Katsuhiko Inomata, and Yutaka Ukaji*
Desymmetrization of 1,4-pentadien-3-ol by the asymmetric 1,3-
dipolar cycloaddition of azomethine imines. Chem. Eur. J. 20 (2014) 2058–2064.
Division of Material Sciences, Graduate School of Natural Science and Technology,
Kanazawa University, Kakuma, Kanazawa, Ishikawa 920-1192, Japan
*corresponding author, e-mail address: email@example.com
New manufacturing process for SiC power devices opens market to more competition
14.09.2017 | North Carolina State University
Quick, Precise, but not Cold
17.05.2017 | Fraunhofer-Institut für Lasertechnik ILT
Our brains house extremely complex neuronal circuits, whose detailed structures are still largely unknown. This is especially true for the so-called cerebral cortex of mammals, where among other things vision, thoughts or spatial orientation are being computed. Here the rules by which nerve cells are connected to each other are only partly understood. A team of scientists around Moritz Helmstaedter at the Frankfiurt Max Planck Institute for Brain Research and Helene Schmidt (Humboldt University in Berlin) have now discovered a surprisingly precise nerve cell connectivity pattern in the part of the cerebral cortex that is responsible for orienting the individual animal or human in space.
The researchers report online in Nature (Schmidt et al., 2017. Axonal synapse sorting in medial entorhinal cortex, DOI: 10.1038/nature24005) that synapses in...
Whispering gallery mode (WGM) resonators are used to make tiny micro-lasers, sensors, switches, routers and other devices. These tiny structures rely on a...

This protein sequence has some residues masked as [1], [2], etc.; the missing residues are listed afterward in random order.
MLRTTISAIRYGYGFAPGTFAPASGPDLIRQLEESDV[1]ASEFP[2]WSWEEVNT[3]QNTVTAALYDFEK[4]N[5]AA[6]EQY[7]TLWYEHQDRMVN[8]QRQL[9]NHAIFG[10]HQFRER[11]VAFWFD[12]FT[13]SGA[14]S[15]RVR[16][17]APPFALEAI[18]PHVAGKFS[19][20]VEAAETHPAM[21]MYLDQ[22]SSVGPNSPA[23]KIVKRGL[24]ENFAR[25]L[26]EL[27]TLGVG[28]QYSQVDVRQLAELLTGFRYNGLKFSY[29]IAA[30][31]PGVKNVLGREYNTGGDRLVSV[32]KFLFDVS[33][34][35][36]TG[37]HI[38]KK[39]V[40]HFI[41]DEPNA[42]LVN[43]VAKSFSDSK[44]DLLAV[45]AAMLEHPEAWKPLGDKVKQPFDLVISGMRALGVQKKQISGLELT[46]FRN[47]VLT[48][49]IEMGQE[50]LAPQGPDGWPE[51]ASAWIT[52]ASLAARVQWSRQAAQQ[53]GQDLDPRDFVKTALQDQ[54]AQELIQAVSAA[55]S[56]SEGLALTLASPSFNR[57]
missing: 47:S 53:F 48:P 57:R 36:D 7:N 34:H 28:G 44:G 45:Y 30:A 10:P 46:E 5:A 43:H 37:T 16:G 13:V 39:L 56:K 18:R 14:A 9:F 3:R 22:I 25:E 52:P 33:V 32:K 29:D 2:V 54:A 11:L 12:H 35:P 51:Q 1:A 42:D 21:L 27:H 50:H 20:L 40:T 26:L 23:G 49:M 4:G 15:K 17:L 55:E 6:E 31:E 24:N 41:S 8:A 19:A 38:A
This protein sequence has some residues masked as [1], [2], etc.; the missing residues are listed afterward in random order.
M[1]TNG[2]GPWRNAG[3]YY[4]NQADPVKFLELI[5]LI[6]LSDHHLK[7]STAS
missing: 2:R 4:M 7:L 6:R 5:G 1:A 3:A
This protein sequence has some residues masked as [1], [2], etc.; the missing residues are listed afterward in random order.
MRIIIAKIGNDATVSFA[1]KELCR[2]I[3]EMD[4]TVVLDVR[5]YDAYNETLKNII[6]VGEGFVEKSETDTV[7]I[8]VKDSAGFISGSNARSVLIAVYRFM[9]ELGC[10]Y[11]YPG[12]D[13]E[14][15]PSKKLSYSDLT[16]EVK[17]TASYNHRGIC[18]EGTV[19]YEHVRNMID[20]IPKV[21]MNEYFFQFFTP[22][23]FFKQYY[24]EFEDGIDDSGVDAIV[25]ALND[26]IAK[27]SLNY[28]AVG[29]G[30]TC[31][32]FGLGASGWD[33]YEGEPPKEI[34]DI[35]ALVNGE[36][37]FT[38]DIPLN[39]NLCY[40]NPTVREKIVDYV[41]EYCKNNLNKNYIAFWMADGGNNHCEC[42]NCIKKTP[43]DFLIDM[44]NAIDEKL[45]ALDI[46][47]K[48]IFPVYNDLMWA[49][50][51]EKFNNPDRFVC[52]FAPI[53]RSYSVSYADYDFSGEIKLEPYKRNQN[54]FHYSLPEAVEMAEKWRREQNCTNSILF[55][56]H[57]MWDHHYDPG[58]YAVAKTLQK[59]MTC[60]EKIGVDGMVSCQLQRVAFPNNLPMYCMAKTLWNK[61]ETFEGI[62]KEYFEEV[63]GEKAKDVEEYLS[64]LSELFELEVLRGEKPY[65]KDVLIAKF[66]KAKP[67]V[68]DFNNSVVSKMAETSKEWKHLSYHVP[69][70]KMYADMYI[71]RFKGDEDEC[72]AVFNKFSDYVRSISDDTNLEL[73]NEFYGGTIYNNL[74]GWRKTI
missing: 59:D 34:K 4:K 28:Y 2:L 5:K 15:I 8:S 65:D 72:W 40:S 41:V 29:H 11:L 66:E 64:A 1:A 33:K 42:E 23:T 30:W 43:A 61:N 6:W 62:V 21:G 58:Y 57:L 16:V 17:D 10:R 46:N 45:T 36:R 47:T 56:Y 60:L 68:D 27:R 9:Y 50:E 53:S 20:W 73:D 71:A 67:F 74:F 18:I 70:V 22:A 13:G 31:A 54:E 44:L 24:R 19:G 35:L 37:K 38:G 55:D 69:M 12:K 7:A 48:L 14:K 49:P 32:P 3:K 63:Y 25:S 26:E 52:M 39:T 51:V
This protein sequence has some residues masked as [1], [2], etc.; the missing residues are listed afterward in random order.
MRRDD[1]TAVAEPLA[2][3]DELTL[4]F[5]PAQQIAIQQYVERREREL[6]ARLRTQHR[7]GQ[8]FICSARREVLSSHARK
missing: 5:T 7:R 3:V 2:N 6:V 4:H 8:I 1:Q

Using ultrafast flashes of laser and x-ray radiation, scientists at the Max Planck Institute of Quantum Optics (Garching, Germany) took snapshots of the briefest electron motion inside a solid material to date. The electron motion lasted only 750 billionths of the billionth of a second before it fainted, setting a new record of human capability to capture ultrafast processes inside solids!
When x-rays shine onto solid materials or large molecules, an electron is pushed away from its original place near the nucleus of the atom, leaving a hole...
For the first time, physicists have successfully imaged spiral magnetic ordering in a multiferroic material. These materials are considered highly promising candidates for future data storage media. The researchers were able to prove their findings using unique quantum sensors that were developed at Basel University and that can analyze electromagnetic fields on the nanometer scale. The results – obtained by scientists from the University of Basel’s Department of Physics, the Swiss Nanoscience Institute, the University of Montpellier and several laboratories from University Paris-Saclay – were recently published in the journal Nature.
Multiferroics are materials that simultaneously react to electric and magnetic fields. These two properties are rarely found together, and their combined...
MBM ScienceBridge GmbH successfully negotiated a license agreement between University Medical Center Göttingen (UMG) and the biotech company Tissue Systems Holding GmbH about commercial use of a multi-well tissue plate for automated and reliable tissue engineering & drug testing.
MBM ScienceBridge GmbH successfully negotiated a license agreement between University Medical Center Göttingen (UMG) and the biotech company Tissue Systems...
19.09.2017 | Event News
12.09.2017 | Event News
06.09.2017 | Event News
21.09.2017 | Physics and Astronomy
21.09.2017 | Life Sciences
21.09.2017 | Health and Medicine